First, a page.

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Review: 'Splatoon 3' provides enjoyable, if familiar, paintball-inspired experience

Running through a pigment-splattered abandoned warehouse, you turn to see a stylishly dressed squid-like humanoid with a massive paint roller rise up out of the paint behind you.
A screengrab from the video game "Splatoon 3," is shown in a handout. THE CANADIAN PRESS/HO-Nintendo **MANDATORY CREDIT**

Running through a pigment-splattered abandoned warehouse, you turn to see a stylishly dressed squid-like humanoid with a massive paint roller rise up out of the paint behind you.

You try to splat your opponent with your paint gun but you are hopelessly outmatched, covered in ink and sent slinking back to your home base.

This surreal scene, or something approximating it, could await players in their first turf war battle in "Splatoon 3," the latest instalment of Nintendo's paintball-inspired third-person shooter. And as singular as the scenario sounds, those who have played previous games in the series might find it oddly familiar.

The series made its debut on Nintendo's Wii U console in May 2015. Praised for its fun, kid-friendly competitive gameplay and its unique post-apocalyptic setting, "Splatoon" quickly joined the ranks of Nintendo's other heavyweight intellectual properties. Its main characters, the part-human part mollusk Inklings, have crossed over to appear in "Mario Kart 8" and "Super Smash Bros: Ultimate."

While "Splatoon" made a splash due to its originality, "Splatoon 2," released for the Nintendo Switch in 2017, tweaked the concepts introduced in the original while adding some small improvements. The recently released "Splatoon 3" follows that same trend. While it is the most complete and polished version of "Splatoon," it forsakes bold choices in favour of small upgrades to what already exists.

The main draw of "Splatoon 3" is its multiplayer element. Standard battles are called "turf wars" and pit teams of four against each other in one of several available battlegrounds. The goal is to cover the playing surface with as much of your team's ink colour as possible in a three-minute time limit. 

It's a simple but well-executed concept and can lead to some chaotic skirmishes as players bring a variety of paint spewing weapons to the party. Winter sports enthusiasts might appreciate the "curling bomb," which leaves a trail of paint behind it as it careens through the arena.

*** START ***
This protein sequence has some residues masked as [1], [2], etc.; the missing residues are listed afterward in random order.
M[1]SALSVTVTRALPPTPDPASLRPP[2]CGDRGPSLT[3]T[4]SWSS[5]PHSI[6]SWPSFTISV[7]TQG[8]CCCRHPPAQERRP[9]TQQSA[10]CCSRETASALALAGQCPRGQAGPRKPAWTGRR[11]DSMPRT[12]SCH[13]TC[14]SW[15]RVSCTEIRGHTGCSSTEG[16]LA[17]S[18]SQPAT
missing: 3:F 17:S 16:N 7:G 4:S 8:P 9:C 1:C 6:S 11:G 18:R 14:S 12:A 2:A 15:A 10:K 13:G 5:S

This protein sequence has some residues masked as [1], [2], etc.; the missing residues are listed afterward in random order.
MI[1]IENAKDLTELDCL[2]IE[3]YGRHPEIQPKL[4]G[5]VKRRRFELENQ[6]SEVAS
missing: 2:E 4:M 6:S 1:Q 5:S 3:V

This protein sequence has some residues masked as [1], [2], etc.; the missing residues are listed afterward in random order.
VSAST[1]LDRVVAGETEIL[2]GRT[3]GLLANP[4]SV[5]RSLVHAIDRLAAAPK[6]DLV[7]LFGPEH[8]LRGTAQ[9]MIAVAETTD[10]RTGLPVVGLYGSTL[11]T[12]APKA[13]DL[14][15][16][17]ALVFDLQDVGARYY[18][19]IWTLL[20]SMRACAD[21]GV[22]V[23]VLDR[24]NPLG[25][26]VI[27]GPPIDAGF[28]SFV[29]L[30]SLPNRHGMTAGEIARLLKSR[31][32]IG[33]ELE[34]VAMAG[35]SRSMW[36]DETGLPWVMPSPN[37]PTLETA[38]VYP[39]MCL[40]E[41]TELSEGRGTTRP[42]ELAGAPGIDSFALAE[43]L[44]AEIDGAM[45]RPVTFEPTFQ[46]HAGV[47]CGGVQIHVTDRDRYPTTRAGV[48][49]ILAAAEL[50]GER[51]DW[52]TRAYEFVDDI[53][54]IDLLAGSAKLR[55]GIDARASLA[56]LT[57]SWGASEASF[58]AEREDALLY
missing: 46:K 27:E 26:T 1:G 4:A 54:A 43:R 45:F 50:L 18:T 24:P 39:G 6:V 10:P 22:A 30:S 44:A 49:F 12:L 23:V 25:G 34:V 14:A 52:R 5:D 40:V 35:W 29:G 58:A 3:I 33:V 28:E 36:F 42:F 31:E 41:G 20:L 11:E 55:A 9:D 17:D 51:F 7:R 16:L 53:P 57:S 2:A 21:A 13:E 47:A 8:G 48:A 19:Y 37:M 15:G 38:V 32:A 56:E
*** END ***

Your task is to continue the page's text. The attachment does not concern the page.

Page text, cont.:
While "Splatoon 3" features some new weapons and arenas, the turf wars have remained essentially the same since the series' inception. There are four other battle modes to provide some variety, but they are not available until the player is able to access the ranked "anarchy battles" later in the game.

Multiplayer can seem unforgiving at first, particularly to those new to Splatoon. Players will have to initially engage their foes with a bare-bones loadout, and falling prey to better-armed (and better-dressed) opponents is to be expected over the first few matches.

The playing field will level out once your character gains a few levels and can access the shops in the hub city of Splatsville. There you can outfit your avatar with new weapons and clothes. The shirts, shades, kicks and hats on offer provide function in the form of combat abilities to go along with the fashion.

Like previous instalments in the series, "Splatoon 3" has a single-player campaign which can be played offline. The solo experience in "Splatoon 3" is a bit meatier than in its predecessors and can take several hours to complete. Rather than the haphazard battles found in mulitplayer, the single-player experience is made up of platform stages, some of which are quite cleverly designed and will require some puzzle-solving acumen to go along with quick reflexes.

Another concept taken from a previous title and given a fresh coat of paint is the co-operative mode "Salmon Run Next Wave," in which four players team up to battle hideous pisiform creatures called "salmonids" and steal their eggs. 

"Splatoon 3" does not have a built-in chat function, which is understandable given the game is meant to be accessible for young gamers. While the lack of a chat eliminates the possibility of players being subjected to potential bullying or toxic behaviour through online interactions, it also can make it difficult to co-ordinate tactics with teammates. Nintendo does offer a separate app for voice chat called SplatNet 3.

For those interested in getting into the series, "Splatoon 3" is an ideal launching point. Even series veterans will appreciate the fine-tuning that has gone into what is becoming one of Nintendo's most popular franchises. Still, for a series that made such a splash with its debut, it would be nice to see the next "Splatoon" game take a few more risks.

"Splatoon 3" has an ESRB rating of E10+, meaning content suitable for gamers 10 and over, and has a suggested retail price of around $80. 

A digital copy of "Splatoon 3" was provided for the purposes of this review.

This report by The Canadian Press was first published Sept. 23, 2022.

Curtis Withers, The Canadian Press